The IRS issued a notice today stating that it intends to amend regulations to prohibit a pension plan from offering a lump sum distribution to participants who are receiving annuity payments. The new guidance would take effect today, except for certain lump sum offers already in progress. While de-risking through lump sum offers becomes more limited, one state’s legislature made de-risking through annuity purchase a little more attractive: Connecticut passed legislation shielding annuity benefits from creditors of retirees when paid under a group annuity contract that replaced an ERISA-covered pension.

IRS Changes Course on Lump Sum Offers

In Notice 2015-49, the IRS acknowledges that, under current regulations, a pension plan may offer a lump sum option during a limited window to participants who are already receiving monthly pension payments. The IRS has issued several rulings permitting this practice (as we have previously discussed). However, the IRS has now concluded that these lump sum windows “undermine the intent” of the minimum required distribution regulations to prohibit changes to annuity payments once they begin. Although the minimum required distribution requirements generally seek to limit delays in payments, the IRS stated that the intent of the regulation also includes prohibiting changes that accelerate payments.

Many employers have found that making voluntary lump sum distributions to participants in pay status is a cost-effective way to reduce pension risk. Pensioners also have found this option attractive in many cases. Under the IRS’s new position, employers will have to limit lump sum offers to participants who are not yet receiving annuity payments.

The new prohibition would not apply to lump sum programs that are in progress, if any of the following criteria are satisfied:

  1. The program was adopted (or specifically authorized by a board, committee, or similar body with authority to amend the plan) prior to July 9, 2015;
  2. The program is covered by a private letter ruling or determination letter issued by the IRS prior to July 9, 2015;
  3. The program was communicated to plan participants in writing and expressed “an explicit and definite intent to implement the lump sum risk-transferring program,” and the communication was received by participants prior to July 9, 2015; or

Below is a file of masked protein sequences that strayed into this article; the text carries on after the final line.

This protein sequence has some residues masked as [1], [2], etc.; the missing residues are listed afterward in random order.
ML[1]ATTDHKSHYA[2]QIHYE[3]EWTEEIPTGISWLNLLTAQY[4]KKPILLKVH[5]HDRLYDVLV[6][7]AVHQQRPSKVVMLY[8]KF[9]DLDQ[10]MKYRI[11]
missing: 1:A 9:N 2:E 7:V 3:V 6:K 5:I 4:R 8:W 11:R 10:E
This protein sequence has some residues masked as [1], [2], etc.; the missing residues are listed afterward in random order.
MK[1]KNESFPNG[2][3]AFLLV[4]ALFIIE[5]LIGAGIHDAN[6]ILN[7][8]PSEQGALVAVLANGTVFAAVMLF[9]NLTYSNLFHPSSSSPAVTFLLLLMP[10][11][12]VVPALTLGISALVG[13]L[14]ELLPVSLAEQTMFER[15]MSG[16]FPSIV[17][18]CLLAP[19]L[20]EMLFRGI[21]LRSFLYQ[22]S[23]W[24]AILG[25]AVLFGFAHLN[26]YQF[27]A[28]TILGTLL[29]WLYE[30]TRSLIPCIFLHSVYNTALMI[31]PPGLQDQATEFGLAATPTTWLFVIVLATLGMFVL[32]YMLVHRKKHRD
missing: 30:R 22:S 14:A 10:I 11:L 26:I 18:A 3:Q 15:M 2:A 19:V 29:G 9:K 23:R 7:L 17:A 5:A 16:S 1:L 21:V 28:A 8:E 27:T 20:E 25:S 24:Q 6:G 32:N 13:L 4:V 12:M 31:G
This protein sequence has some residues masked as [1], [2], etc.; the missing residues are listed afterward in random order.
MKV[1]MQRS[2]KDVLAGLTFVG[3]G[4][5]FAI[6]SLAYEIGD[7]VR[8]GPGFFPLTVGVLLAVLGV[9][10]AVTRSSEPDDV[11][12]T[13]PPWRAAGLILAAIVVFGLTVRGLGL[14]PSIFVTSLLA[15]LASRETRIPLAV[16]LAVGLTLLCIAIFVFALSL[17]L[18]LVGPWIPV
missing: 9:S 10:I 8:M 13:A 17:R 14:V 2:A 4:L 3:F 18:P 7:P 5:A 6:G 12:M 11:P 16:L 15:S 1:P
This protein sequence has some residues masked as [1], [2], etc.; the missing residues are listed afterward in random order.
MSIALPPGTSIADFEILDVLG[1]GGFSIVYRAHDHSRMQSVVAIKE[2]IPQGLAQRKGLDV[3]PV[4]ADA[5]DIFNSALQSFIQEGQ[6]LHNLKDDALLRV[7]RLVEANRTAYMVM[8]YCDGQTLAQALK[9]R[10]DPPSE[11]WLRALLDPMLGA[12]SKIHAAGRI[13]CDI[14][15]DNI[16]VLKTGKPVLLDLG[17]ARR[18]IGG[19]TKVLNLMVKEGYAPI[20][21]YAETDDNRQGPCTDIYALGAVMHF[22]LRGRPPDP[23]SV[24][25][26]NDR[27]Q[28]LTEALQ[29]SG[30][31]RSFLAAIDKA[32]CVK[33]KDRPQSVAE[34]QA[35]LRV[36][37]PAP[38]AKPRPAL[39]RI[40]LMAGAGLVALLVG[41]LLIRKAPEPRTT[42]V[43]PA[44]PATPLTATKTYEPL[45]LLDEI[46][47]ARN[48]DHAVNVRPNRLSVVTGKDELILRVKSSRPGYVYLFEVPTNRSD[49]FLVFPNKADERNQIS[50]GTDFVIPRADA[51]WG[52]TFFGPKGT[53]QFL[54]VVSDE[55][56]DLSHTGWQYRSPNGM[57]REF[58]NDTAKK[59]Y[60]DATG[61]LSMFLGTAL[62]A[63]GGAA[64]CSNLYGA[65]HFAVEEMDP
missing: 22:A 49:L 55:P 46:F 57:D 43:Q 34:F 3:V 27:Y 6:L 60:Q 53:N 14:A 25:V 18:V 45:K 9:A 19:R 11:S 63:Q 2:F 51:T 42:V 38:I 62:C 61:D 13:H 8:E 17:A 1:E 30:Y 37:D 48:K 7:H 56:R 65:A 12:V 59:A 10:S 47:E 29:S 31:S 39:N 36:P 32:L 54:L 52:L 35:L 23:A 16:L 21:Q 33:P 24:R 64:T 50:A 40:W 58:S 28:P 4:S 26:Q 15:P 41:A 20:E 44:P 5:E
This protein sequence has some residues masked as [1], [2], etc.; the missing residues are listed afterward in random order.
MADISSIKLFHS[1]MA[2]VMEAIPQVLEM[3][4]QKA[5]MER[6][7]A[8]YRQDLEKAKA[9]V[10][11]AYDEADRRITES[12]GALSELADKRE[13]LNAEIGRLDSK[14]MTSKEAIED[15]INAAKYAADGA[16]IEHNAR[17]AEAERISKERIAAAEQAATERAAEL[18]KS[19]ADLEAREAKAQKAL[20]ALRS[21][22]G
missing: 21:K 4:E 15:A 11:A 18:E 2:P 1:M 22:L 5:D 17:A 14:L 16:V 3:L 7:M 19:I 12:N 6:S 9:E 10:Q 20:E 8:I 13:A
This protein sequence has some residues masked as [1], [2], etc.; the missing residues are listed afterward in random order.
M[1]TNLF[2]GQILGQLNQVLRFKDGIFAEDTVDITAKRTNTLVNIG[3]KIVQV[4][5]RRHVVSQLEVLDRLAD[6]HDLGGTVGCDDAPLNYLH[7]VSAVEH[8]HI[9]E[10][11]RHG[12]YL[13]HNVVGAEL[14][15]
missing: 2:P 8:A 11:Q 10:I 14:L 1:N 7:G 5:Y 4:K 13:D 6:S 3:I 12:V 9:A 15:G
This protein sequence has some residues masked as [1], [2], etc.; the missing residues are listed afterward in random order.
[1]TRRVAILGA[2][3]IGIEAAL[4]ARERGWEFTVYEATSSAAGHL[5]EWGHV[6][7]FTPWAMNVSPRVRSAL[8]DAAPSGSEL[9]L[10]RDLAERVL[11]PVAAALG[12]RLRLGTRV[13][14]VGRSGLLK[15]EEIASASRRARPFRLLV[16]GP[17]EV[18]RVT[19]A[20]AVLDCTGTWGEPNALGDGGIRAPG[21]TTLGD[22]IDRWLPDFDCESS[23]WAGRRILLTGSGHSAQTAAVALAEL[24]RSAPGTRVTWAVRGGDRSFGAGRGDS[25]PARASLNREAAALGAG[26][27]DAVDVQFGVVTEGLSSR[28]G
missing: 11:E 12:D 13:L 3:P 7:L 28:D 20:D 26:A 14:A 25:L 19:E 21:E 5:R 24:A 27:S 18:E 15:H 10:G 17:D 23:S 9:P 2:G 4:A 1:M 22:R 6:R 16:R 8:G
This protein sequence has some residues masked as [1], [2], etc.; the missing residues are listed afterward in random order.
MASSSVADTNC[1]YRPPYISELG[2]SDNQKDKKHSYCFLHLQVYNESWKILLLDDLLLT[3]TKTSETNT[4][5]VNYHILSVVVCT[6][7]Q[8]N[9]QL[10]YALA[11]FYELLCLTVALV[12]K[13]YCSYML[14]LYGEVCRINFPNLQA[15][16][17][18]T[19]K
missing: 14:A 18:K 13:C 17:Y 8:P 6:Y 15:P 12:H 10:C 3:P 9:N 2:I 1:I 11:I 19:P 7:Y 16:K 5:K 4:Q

4. The program was adopted pursuant to an agreement between the plan sponsor and an employee representative (with which the plan sponsor has entered into a collective bargaining agreement) specifically authorizing implementation of such a program that was entered into and was binding prior to July 9, 2015.

Although there may be a question as to whether the IRS has the authority to take this new position by issuing a notice, the IRS’s new position will require employers to limit future lump sum offers to participants who are not yet receiving annuity payments.

Connecticut Protects Benefits Provided under Group Annuity Contracts

The National Conference of Insurance Legislators previously created model insurance legislation regulating pension de-risking. The model legislation would impose many requirements in connection with a transfer of pension liabilities to an insurance company, including disclosure requirements and requiring lump sum offers to covered participants. No state has adopted the model legislation in its entirety, but earlier this week, Connecticut adopted one piece of the legislation. The Connecticut legislation prohibits creditors of plan participants from reaching benefits under a group annuity contract purchased by an ERISA-covered plan.

As a result of the IRS guidance, a company seeking to settle liabilities for retirees in pay status would need to transfer the liabilities to an insurance company. The Connecticut legislation makes that approach just a little safer, in Connecticut.